It’s an Equine Affair

Features - July 6th, 2007
JRA Baji Koen

Having horses in your Tokyo life

by Danielle Tate-Stratton

Given the size of the average dog (tiny) or backyard (even tinier; if it exists at all) in Tokyo, it might be surprising to find out that there are lots of ways to interact with a much larger animal—the horse. From a day at the races to English-style riding lessons in Yoyogi Koen, there are plenty of ways to horse around town!

Watch the Show at JRA Baji Koen

Originally built as the site for the equestrian competition in the 1964 Tokyo Olympics, JRA Baji Koen in Setagaya is still a world-class facility. With large sand and grass jumper rings, a grand-prix dressage ring, racetrack (now used for flat-work and jumping), cross-country course, large indoor ring, extensive stabling, and more, there is always something going on! While you can’t ride here as all of the horses are show horses in training, it’s a great place to spend a day on the weekend when there are often shows going on. Take the family, bring a picnic or buy something from the snack-bar, and settle in to the stands to watch the riders and their mounts soar through the air or complete precision dressage tests—often called ballet on horseback. Take bus 24 from Shibuya Station and get off at the Nodaimae bus stop. Signs are all over the neighborhood. Tel. 03-3429-5101.

A Day at the Museum

Visit the Museum of Horses and Horse Racing, presented by the Equine Cultural Affairs Association of Japan. The museum is located next to the Negishi Shinrin Koen and has various exhibits on art, history, and racing. The third Sunday of every month is pony riding day for kids from 1pm, and every Saturday, children can feed and pet ponies for a short time from 1:30pm. For more information (in Japanese) visit

Alternately, head to Plaza Equus in Shibuya to experience the free racing museum. Run by the JRA, the museum includes a saddle room, gallery of memorable horses, racing book library, small shop, and huge screen to watch races on. Although the signage is mostly in Japanese, you can still see real saddles, lots of pictures, videos of important races, and enjoy the décor—it has been done up to look like an English manor house.

Have a Day at the Races

Spending a day at the races can be a fun outing for the whole family. While you may not want to have Junior betting on the field, chatting about whom you think is going to win and cheering for your favorite horse or jockey is very exciting! Race days tend to have several races on the card, so there are plenty of opportunities to watch the horses turn down the backstretch.

Horse racing

In between crazed sprints for the finish, head to the saddling paddock to see the horses up close and chose your favorite, grab some snacks, and if you wish, place a bet—this is one of the only legal ways to bet here in Japan. There are a plethora of ways in which to place a bet, starting from the simplest method of choosing the horse you think will win and putting money on that one. For more complex betting, you can chose a variety of different scenarios such as the quinella (choose two horses to come first and second), or trifecta (choosing three horses in the correct order to place first, second, and third).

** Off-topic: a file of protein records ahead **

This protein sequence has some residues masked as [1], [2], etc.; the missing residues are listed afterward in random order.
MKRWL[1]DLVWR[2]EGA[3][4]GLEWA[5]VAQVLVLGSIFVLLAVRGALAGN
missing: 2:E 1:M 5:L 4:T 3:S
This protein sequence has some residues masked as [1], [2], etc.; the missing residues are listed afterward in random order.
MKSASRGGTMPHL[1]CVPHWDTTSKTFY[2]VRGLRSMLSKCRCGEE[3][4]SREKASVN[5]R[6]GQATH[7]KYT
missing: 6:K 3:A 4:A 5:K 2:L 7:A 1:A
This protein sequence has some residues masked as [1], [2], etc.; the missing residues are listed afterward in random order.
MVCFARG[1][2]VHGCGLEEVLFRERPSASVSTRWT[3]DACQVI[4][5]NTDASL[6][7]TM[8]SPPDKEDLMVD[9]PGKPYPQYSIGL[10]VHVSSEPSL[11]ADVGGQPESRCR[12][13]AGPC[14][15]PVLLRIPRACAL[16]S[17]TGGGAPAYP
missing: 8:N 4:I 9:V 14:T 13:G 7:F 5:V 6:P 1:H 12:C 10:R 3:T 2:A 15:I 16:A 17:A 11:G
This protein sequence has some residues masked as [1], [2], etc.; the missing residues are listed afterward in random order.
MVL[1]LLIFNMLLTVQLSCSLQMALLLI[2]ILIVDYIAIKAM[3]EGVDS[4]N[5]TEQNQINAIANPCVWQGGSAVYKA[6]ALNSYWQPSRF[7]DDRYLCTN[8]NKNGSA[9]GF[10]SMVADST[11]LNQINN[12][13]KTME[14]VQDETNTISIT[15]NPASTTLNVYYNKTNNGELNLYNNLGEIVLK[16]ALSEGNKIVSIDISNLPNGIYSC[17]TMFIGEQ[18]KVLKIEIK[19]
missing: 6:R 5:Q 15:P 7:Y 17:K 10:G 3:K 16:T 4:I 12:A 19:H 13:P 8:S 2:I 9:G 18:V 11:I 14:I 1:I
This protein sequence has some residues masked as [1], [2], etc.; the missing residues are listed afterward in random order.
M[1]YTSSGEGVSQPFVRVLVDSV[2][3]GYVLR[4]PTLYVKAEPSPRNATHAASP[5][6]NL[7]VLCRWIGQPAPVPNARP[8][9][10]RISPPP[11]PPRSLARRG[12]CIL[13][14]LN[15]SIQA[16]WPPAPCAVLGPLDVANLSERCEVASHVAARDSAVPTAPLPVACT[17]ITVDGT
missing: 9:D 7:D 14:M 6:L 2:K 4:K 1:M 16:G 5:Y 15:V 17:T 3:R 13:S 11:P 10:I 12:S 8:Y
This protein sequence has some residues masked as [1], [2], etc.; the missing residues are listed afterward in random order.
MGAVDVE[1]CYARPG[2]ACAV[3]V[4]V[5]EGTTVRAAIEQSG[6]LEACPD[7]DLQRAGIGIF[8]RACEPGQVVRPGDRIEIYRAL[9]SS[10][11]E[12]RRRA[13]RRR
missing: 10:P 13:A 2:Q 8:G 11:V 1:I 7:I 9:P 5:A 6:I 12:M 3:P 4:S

To head to the races without leaving town, visit Tokyo Racecourse in Fuchushi. Admission is just ¥200 on race day (typically weekends), and the racetrack features an 11m x 60m big screen, turf and dirt tracks, and newly refurbished grandstands. For more information about racetracks, racing in Japan, how to bet, and when the big races are, visit the Japan Racing Association (JRA)’s extensive English website at

Ride Your Steed in Yoyogi Park

The Tokyo Riding Club is located at the Shinjuku end of Yoyogi Koen and is a great place to get on a horse without getting out of the city. Although lessons aren’t offered in English, those with experience are welcome to rent one of the school’s horses and children can be involved with pony rides. Pony rides take place from 10–11:30am and 3–4:30pm and are open to those 4–12 years old. The ride is fifteen minutes long, and is accompanied by a chance to brush the ponies. At 11:30am and 4:30pm kids can feed the ponies carrots (cut into long thin pieces, please!).

Tokyo Riding Club

If you decide to ride, boots and helmets can be rented for a very reasonable ¥300, and lessons range from a set of beginners lessons (three times in a month) for ¥24,000 to private lessons for ¥6,700 each. For more information or to book a lesson, call 03-3370-0984.